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Engine Particle Ingestion Classifier for Gas Turbine Engines

Award Information
Agency: Department of Defense
Branch: Navy
Contract: N68335-20-C-0093
Agency Tracking Number: N18A-023-0182
Amount: $1,799,872.00
Phase: Phase II
Program: STTR
Solicitation Topic Code: N18A-T023
Solicitation Number: 18.A
Timeline
Solicitation Year: 2018
Award Year: 2020
Award Start Date (Proposal Award Date): 2019-11-12
Award End Date (Contract End Date): 2024-07-31
Small Business Information
16 Great Hollow Road
Hanover, NH 03755
United States
DUNS: 072021041
HUBZone Owned: No
Woman Owned: No
Socially and Economically Disadvantaged: No
Principal Investigator
 Darin A Knaus
 Principal Investigator
 (603) 643-3800
 dak@creare.com
Business Contact
 Betsy Williams
Phone: (603) 640-2331
Email: contractsmgr@creare.com
Research Institution
 Arizona State University
 Thomas M. Cahill Thomas M. Cahill
 
P.O. Box 876011
Tempe, AR 85287
United States

 (602) 543-6021
 Nonprofit College or University
Abstract

Particle ingestion can be a significant issue for military aircraft with gas turbine engines. Ingested particles can erode or foul engine components such as cooling holes, accelerating engine wear, and decreasing service intervals. To better understand particle ingestion, and to plan maintenance, the Navy is interested in developing sensors that can measure particle loading in real time onboard operational gas turbine engines. Ingested particles may include sand, dust, salt spray, sulfates, or even volcanic ash. Particles with high melting temperature, such as quartz, may fully transit the engine when ingested. Particles with low melting points can melt in the engine and stick to cool engine surfaces. For this reason, the particle load, size, and composition are of interest. We propose to develop a novel sensor technology capable of measuring particle size, loading, and composition onboard operational aircraft in real time. The sensor is inherently compact and lightweight, and does not require probes or sampling tubes that interact with the flow. In Phase I, we demonstrated the feasibility of a novel approach to classify representative particles in the laboratory. In Phase II, we will develop and demonstrate a prototype flight sensor for measuring particle size, loading, and composition.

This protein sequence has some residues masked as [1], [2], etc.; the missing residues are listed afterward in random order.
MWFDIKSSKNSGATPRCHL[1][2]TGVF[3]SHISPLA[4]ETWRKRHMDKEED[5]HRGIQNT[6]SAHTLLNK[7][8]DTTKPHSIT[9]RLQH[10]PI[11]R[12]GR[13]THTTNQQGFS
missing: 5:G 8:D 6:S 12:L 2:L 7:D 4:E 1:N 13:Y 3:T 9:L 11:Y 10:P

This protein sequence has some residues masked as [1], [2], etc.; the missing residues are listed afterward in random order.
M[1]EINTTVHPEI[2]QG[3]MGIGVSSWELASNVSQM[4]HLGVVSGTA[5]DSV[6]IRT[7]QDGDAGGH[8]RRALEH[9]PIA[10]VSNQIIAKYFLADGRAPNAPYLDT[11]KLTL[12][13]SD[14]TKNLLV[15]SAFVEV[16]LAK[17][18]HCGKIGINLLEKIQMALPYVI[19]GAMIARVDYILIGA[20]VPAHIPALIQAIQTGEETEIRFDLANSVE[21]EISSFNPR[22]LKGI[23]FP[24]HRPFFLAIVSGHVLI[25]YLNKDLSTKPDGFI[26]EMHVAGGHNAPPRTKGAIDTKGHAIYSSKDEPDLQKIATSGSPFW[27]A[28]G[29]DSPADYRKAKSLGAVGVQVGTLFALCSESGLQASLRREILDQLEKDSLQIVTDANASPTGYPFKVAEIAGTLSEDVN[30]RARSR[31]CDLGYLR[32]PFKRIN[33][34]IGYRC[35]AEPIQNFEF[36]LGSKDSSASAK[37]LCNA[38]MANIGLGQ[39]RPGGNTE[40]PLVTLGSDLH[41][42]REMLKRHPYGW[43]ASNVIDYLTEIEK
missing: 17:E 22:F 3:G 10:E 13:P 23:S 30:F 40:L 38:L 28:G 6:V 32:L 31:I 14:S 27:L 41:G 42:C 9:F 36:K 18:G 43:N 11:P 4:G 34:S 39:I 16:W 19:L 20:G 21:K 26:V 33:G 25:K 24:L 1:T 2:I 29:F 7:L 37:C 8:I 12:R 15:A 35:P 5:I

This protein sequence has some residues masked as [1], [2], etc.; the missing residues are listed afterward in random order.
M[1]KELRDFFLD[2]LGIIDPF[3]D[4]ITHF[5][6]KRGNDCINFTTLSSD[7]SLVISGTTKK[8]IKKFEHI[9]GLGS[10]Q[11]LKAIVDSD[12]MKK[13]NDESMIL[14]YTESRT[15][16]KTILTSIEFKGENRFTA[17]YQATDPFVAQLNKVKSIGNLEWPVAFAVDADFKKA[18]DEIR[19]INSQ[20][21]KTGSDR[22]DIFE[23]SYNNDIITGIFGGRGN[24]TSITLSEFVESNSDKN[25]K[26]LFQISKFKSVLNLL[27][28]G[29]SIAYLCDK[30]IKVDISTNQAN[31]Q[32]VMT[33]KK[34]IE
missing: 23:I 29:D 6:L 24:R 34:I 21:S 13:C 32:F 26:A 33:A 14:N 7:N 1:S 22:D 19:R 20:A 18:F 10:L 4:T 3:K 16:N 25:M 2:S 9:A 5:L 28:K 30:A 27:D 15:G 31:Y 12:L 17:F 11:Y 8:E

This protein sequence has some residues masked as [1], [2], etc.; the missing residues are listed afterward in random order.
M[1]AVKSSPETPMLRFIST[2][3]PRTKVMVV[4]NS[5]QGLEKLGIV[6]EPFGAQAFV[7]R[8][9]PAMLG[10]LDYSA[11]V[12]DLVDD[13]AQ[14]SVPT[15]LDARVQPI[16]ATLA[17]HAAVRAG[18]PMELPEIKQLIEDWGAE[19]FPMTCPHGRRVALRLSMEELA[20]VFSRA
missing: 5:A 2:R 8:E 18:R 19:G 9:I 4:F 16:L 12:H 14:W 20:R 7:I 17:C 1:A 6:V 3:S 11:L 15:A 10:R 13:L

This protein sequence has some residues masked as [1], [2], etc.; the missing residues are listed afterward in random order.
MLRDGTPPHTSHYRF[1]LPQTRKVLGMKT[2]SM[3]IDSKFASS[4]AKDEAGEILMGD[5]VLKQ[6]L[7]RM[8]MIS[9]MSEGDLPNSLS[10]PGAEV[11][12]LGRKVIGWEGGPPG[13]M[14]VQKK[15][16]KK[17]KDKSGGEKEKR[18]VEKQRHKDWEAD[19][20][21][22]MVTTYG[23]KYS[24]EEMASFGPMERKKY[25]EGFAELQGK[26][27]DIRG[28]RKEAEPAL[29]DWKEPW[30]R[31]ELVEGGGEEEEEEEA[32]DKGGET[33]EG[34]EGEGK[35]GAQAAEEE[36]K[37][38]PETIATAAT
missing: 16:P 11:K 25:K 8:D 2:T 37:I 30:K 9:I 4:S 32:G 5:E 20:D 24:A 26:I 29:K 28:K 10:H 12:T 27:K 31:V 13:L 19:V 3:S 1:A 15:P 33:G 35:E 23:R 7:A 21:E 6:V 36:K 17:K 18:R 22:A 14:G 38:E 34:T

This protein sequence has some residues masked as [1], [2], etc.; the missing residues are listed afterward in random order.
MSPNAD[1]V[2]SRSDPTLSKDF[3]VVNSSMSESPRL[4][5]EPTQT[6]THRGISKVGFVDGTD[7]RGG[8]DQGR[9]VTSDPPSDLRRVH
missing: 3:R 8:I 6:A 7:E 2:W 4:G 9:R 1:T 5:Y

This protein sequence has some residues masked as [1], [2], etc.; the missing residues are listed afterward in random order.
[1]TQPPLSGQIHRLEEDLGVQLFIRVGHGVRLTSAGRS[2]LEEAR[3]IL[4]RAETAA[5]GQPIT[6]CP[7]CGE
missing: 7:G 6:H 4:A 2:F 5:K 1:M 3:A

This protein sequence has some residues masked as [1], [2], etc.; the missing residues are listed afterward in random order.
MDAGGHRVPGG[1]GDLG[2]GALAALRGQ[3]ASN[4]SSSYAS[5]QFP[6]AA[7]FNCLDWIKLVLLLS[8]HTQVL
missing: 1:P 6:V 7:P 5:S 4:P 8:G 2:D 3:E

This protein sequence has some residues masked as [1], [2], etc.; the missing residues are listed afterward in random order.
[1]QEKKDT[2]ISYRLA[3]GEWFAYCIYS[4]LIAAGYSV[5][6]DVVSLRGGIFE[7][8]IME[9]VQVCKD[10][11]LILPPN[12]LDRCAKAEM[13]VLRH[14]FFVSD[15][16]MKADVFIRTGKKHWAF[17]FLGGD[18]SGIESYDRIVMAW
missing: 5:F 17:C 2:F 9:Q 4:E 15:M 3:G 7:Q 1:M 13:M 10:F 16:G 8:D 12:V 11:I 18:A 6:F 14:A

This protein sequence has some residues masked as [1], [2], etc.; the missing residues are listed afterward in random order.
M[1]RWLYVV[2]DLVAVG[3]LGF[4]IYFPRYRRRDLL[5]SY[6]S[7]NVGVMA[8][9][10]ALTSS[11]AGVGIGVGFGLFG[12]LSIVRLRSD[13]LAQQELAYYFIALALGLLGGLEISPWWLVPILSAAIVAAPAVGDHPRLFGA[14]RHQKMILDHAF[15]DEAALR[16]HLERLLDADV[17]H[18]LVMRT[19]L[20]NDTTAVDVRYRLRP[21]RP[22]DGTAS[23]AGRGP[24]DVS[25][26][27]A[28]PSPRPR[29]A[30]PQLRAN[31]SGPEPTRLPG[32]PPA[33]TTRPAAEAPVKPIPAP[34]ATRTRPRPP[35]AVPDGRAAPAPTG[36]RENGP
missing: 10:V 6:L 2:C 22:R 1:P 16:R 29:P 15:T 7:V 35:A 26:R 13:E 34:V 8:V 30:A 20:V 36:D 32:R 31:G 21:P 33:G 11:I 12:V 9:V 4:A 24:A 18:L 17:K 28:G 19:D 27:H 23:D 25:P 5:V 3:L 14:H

* Information listed above is at the time of submission. *

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